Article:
Kuwait has also expanded output from an upwardly-revised October total. Nonetheless, sources in the survey have lower estimates of supply than Kuwaiti industry officials, who say the country is pumping 3 million bpd or more.

Ahead of December's OPEC meeting, Iran has called for countries that boosted output in the wake of the Libyan war and oil cutoff - effectively the Gulf Arab OPEC members - to reduce output to pre-Libya crisis volumes.

Gulf OPEC delegates have said they do not see a need for supply curbs yet but that they will curb output to make way for a recovery in Libyan supplies when it happens, although this will probably be a gradual process extending into 2012.

The Gulf Arab OPEC members are typically its most moderate on prices because they do not want high energy costs to restrict economic growth and long-term demand for their main source of export revenue.

One Gulf Arab official told Reuters in September a price of $90 was still "high" and those producers were unlikely to reduce supplies to prop up oil prices unless crude fell below $90 for a sustained period. (Editing by James Jukwey)

Cushing Crude Oil Stockpiles Fall 2.3%, Satellite Survey Shows
By Aaron Clark

Crude oil inventories in Cushing, Oklahoma, fell 2.3 percent on Nov. 25 from Nov. 17, according to data compiled by DigitalGlobe Inc. (DGI)

Stockpiles held in floating-roof tanks at the hub dropped 646,000 barrels to 27.7 million, satellite images taken by the Longmont, Colorado-based company show. The Energy Department said last week that Cushing inventories, including floating and fixed tanks, totaled 32 million barrels as of Nov. 18.

Cushing is the physical delivery point for New York Mercantile Exchange oil futures contracts and the largest crude- trading and storage hub in the U.S.

The DigitalGlobe estimate is based on images of 236 operational floating-top tanks at Cushing, the satellite company said. The number of fixed-roof tanks at the hub is 81.

The hub has a total capacity of just over 70 million barrels and working storage capacity of about 58 million barrels, according to Andy Lipow, president of Lipow Oil Associates LLC in Houston.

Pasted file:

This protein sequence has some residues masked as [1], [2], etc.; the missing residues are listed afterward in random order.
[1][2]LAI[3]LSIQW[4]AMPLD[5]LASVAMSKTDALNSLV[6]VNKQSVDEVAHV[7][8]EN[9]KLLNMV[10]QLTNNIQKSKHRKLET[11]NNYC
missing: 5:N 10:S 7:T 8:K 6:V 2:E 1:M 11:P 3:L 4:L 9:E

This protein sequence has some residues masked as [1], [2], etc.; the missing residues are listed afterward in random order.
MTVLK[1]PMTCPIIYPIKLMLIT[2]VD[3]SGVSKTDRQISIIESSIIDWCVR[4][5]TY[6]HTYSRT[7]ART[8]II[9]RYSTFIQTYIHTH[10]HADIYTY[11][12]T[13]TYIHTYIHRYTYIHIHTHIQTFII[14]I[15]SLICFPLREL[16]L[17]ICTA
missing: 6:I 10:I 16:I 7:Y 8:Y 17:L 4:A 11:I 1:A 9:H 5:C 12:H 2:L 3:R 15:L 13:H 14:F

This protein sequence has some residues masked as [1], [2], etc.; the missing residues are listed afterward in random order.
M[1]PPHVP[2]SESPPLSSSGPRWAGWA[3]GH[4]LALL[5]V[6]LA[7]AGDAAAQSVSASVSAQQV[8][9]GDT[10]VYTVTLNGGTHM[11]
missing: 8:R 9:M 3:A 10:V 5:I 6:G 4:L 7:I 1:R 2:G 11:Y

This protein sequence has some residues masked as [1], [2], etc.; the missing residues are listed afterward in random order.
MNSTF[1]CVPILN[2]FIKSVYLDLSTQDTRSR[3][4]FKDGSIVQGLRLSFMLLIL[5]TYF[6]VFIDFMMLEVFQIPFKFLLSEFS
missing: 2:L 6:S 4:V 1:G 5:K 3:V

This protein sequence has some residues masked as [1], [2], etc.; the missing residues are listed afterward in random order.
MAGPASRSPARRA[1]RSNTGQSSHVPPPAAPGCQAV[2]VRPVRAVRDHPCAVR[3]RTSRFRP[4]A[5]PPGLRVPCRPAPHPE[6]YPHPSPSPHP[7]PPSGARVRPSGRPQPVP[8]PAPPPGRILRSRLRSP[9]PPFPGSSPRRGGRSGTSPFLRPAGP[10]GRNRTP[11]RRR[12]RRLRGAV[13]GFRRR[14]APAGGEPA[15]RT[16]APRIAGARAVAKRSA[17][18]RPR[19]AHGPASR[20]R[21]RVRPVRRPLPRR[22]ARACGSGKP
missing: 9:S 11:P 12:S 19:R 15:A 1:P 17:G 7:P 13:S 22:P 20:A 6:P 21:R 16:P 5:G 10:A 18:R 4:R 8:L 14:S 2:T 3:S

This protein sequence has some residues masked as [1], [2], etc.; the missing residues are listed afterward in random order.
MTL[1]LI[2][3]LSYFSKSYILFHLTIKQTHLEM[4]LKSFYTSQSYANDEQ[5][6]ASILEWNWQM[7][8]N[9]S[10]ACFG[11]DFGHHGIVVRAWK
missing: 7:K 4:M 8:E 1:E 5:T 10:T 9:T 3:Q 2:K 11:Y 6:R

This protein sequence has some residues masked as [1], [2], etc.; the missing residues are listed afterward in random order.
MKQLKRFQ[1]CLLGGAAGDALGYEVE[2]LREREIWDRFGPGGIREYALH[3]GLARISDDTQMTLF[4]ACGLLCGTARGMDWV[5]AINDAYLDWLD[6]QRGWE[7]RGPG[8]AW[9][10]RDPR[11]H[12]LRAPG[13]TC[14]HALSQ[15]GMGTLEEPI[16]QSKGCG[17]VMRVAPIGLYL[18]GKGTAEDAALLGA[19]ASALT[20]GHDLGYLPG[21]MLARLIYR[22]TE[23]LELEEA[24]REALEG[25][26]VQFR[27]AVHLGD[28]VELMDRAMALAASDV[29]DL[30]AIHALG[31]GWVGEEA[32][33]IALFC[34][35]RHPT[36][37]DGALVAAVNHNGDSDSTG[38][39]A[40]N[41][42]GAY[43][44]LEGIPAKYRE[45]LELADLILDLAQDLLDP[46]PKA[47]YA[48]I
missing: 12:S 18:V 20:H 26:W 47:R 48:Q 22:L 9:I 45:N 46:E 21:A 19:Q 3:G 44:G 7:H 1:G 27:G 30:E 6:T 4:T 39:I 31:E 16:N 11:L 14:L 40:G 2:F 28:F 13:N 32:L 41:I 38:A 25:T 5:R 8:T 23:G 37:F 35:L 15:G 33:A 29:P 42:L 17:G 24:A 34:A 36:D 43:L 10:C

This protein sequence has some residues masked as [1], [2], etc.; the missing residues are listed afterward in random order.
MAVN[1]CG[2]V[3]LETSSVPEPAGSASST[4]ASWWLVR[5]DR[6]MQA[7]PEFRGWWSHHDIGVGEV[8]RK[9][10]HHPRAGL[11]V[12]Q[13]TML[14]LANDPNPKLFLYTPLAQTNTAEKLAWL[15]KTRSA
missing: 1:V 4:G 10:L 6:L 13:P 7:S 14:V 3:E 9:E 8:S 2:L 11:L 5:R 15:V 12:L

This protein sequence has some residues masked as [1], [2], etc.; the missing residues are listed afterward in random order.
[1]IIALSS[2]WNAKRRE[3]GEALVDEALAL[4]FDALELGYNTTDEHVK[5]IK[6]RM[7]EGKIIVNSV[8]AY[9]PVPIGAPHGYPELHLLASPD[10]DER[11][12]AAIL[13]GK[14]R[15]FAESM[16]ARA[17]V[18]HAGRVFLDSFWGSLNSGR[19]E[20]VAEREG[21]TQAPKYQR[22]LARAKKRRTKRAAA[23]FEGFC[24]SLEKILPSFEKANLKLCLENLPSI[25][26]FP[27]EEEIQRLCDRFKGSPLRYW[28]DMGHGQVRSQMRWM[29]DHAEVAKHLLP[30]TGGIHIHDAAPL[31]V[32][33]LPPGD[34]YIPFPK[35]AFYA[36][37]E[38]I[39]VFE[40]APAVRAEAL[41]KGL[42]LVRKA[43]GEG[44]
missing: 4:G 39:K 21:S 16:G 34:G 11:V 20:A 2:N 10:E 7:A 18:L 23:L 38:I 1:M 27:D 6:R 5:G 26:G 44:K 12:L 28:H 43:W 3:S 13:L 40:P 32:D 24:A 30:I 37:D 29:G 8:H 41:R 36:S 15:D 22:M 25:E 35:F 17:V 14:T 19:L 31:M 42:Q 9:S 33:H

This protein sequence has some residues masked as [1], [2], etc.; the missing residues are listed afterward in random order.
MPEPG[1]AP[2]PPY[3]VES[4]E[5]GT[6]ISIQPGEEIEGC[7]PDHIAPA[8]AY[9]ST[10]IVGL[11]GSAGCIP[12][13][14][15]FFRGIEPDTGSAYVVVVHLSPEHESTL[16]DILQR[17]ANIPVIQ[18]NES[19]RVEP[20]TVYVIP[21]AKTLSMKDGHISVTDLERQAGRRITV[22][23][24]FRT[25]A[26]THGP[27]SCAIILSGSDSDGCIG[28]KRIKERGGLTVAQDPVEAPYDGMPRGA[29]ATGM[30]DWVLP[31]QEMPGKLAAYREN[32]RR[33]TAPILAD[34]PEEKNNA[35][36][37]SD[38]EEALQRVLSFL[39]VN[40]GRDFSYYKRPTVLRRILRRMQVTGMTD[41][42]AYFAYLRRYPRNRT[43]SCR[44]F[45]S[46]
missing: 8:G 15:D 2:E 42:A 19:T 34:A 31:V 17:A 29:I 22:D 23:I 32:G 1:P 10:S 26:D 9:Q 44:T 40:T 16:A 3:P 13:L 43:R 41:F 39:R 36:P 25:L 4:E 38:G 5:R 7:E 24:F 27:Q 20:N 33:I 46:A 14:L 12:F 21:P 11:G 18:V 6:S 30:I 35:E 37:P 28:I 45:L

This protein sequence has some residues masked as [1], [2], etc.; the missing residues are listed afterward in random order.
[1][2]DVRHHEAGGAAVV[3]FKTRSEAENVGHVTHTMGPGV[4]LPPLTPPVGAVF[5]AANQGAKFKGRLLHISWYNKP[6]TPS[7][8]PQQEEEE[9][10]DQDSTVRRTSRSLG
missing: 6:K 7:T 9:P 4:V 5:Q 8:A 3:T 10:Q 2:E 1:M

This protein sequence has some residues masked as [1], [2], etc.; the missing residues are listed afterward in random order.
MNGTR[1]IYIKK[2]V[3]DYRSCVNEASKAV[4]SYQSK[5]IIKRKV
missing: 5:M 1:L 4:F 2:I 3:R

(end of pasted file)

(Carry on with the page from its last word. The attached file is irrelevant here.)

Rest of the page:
Cushing’s floating-roof tanks are used mostly to store crude oil, according to Lipow, who estimates that over 95 percent of the storage volume in the hub is floating tanks. Fixed-roof tanks are for storing petroleum products with lower vapor pressures, such as jet fuel and distillate, he said.

Data Releases

Some fixed-roof tanks in Cushing may have been retrofitted with internal floating roofs and may be used to store crude oil, according to Lipow.

DigitalGlobe data is released twice each week at 10:30 a.m. New York time on Mondays and Fridays. For the Friday release, the information is collected from the previous Saturday through Wednesday. For the Monday release, it’s from the previous Thursday or Friday.

When clouds obscure the satellite view, data is used from the last day in which there was a full collection. The highest percent of collection data will be used when cloud cover obscures images during a collection period.

To contact the reporter on this story: Aaron Clark in New York at

To contact the editor responsible for this story: Dan Stets at

Ministry Clarifies Oil Production Figures

The Ministry of Finance and Economic Planning has categorically refuted claims in the The New Statesman newspaper that sought to suggest that 4.5 million barrels of oil were missing.

A statement issued by the ministry denying the claim said it had followed the recent media publications on supposed

inconsistencies in the production figures it published in the 2012 Budget Statement and the figures published by Tullow Oil.

The ministry said it was not true that 4.58 million barrels of crude oil produced from the Jubilee Fields could not be accounted for as alleged by the newspaper.

It said the production figures of more than 22 million barrels of oil reported by Tullow in its press release of November 9, 2011 related to the period since the start of production at the end of 2010.

“On the other hand the production figure of 17.42 million as stated in paragraph 59 of the 2011 Budget relates to production from January-September 2011,” the statement added.